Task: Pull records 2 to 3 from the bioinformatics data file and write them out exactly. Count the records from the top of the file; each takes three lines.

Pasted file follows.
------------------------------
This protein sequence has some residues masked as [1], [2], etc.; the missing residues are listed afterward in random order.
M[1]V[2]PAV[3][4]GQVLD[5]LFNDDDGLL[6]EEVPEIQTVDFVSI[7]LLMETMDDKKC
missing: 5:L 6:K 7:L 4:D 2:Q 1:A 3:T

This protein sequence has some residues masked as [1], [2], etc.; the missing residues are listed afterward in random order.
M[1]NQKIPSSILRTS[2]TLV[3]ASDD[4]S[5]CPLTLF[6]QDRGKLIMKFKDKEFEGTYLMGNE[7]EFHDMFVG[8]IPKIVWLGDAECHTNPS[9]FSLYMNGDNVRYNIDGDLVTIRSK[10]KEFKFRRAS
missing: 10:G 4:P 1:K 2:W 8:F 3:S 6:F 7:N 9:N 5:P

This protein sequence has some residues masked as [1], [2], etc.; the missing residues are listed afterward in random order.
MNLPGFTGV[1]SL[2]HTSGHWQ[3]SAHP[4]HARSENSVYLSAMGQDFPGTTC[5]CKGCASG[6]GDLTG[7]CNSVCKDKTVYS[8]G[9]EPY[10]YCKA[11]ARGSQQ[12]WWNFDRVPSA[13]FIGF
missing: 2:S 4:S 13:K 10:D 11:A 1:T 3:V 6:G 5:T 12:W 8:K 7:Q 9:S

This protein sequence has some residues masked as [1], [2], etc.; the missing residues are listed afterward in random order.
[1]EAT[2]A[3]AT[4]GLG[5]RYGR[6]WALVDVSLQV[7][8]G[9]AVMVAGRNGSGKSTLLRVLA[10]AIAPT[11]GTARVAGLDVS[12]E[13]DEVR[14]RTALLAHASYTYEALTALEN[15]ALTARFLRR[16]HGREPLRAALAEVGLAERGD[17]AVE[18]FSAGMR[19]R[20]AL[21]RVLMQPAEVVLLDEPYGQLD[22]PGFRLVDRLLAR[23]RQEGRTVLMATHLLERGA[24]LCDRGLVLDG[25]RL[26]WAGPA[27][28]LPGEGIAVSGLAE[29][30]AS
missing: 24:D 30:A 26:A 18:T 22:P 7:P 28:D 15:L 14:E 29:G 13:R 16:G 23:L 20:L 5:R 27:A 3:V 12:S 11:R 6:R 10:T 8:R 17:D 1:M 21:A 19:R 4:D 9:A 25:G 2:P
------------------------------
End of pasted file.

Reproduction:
This protein sequence has some residues masked as [1], [2], etc.; the missing residues are listed afterward in random order.
M[1]NQKIPSSILRTS[2]TLV[3]ASDD[4]S[5]CPLTLF[6]QDRGKLIMKFKDKEFEGTYLMGNE[7]EFHDMFVG[8]IPKIVWLGDAECHTNPS[9]FSLYMNGDNVRYNIDGDLVTIRSK[10]KEFKFRRAS
missing: 10:G 4:P 1:K 2:W 8:F 3:S 6:F 7:N 9:N 5:P

This protein sequence has some residues masked as [1], [2], etc.; the missing residues are listed afterward in random order.
MNLPGFTGV[1]SL[2]HTSGHWQ[3]SAHP[4]HARSENSVYLSAMGQDFPGTTC[5]CKGCASG[6]GDLTG[7]CNSVCKDKTVYS[8]G[9]EPY[10]YCKA[11]ARGSQQ[12]WWNFDRVPSA[13]FIGF
missing: 2:S 4:S 13:K 10:D 11:A 1:T 3:V 6:G 5:T 12:W 8:K 7:Q 9:S